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MISTER BUDDWING (aka: Woman Without a Face)(director: Delbert Mann; screenwriters: Dale Wasserman/based on the novel by Evan Hunter; cinematographer: Ellsworth Fredericks; editor: Fredric Steinkamp; music: Kenyon Hopkins; cast: James Garner (Mr. Buddwing), Jean Simmons (The Blonde), Suzanne Pleshette (Fiddle), Katharine Ross (Janet), Angela Lansbury (Gloria), George Voskovec (Shabby Old Man), Jack Gilford (Schwartz), Raymond St. Jacques (Hank), Ken Lynch (Dan), Beeson Carroll (Policeman), Nichelle Nichols (Dice Player), Joe Mantell (Cab Driver); Runtime: 100; MPAA Rating: NR; producers: Douglas Laurence/Delbert Mann; MGM; 1966)
“Failed attempt to go the Hitchcock “who am I” route in Spellbound.”

Reviewed by Dennis Schwartz

Its title is derived from a passing Budweiser beer truck and a plane flying overhead that an amnesiac uses for his name. Delbert Mann (“Desire Under The Elms”/”The Bachelor Party”/”Marty”) directs this failed attempt to go the Hitchcock “who am I” route in Spellbound. It’s based on the novel by Evan Hunter and written by Dale Wasserman. The dialogue is trite (like “Life is a crap game”), the story line is muddled and, even though shot on location in Manhattan, everything looks artificial.

A miscast James Garner plays a character he never gets a grip on and never convinces us he’s a lost vulnerable soul. Though he convinces us in this slow-paced, drab, shot in black and white film, that he must have a memory loss to go against type and appear in such a cockamamie film. Garner plays a man who awakens in Central Park with no memories at all, and finds himself seated on a park bench in his expensive gray suit, with no ID, 2 tablets, a train timetable of the Harlem line, a ring engraved with the inscription “From GV,” and the phone number of Gloria (Angela Lansbury). He tries the phone number and Gloria turns out to be a kindhearted lush who doesn’t know him but invites him in and gives him a $5 handout. Instead of checking in to a hospital, the sensible thing to do, our hero then goes on his lonesome in a search of his identity, as he goes through a series of disorientated adventures and flashbacks and to places that range from Washington Square Park to Shubert Alley to Harlem. Buddwing encounters three women (Katherine Ross, Suzanne Pleshette and Jean Simmons) who remind him in some way of someone named “Grace,” whom he assumes is the ring giver named Grace. The search is so dreary and the characters the amnesiac meets are such bores like him, that I forgot about this Buddwing guy long before his memories started coming back and never gave him a second thought.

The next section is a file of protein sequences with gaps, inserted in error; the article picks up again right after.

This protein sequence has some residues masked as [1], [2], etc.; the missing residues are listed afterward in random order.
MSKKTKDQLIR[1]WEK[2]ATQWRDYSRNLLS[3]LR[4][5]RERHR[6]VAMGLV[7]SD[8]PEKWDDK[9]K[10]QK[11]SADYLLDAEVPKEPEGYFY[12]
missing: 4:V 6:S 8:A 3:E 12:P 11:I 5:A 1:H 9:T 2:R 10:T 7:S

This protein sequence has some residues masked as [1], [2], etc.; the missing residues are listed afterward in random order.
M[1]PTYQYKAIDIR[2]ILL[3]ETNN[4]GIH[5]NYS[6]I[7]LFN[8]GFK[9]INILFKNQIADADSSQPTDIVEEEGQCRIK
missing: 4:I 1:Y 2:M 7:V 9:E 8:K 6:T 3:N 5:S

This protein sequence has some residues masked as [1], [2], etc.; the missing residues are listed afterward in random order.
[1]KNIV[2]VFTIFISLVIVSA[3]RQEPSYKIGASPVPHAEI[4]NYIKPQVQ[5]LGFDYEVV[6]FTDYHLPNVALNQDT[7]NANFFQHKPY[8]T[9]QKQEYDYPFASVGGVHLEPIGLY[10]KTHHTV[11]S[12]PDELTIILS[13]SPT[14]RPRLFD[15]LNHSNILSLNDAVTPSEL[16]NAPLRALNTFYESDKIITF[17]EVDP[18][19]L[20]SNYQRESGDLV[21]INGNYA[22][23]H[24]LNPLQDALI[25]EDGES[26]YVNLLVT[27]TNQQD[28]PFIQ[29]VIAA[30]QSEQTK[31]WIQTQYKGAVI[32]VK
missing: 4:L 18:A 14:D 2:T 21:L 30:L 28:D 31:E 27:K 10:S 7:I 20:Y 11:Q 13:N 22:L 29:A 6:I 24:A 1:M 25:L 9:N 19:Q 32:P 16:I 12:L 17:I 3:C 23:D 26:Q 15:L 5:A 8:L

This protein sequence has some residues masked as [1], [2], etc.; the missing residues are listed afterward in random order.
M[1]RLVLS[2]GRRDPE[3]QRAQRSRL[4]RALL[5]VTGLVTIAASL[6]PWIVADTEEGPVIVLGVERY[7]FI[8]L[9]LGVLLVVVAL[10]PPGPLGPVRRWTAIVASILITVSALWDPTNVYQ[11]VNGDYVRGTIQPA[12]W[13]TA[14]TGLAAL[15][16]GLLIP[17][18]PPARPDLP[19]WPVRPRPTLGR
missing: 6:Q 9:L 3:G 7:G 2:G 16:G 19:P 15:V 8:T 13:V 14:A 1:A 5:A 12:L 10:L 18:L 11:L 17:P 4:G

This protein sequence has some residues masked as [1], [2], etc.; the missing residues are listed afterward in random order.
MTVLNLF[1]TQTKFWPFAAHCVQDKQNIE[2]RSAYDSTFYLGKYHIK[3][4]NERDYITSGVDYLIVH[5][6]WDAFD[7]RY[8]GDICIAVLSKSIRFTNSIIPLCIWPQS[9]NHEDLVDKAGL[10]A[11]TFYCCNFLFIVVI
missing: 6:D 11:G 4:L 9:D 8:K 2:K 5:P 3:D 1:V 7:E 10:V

The muddled melodrama features Katharine Ross as Janet, a 19-year-old NYU student who reminds Buddwing of courting his Grace; the swinging actress Fiddle is played by Suzanne Pleshette, who kindles Buddwing’s memories of how poverty forced him to abandon his dream of becoming a composer; and Jean Simmons plays a high-living socialite blonde, who persuades Buddwing to take her to Harlem where she must win a large sum of money in a dice game. During the crap game, a chance remark causes Buddwing to recall the shock that blotted out his memory and he thereby regains his identity. Also, in an awkwardly conceived cameo, is Jack Gilford as a chatty nosy body cafeteria owner named Mr. Schwartz.


Dennis Schwartz: “Ozus’ World Movie Reviews”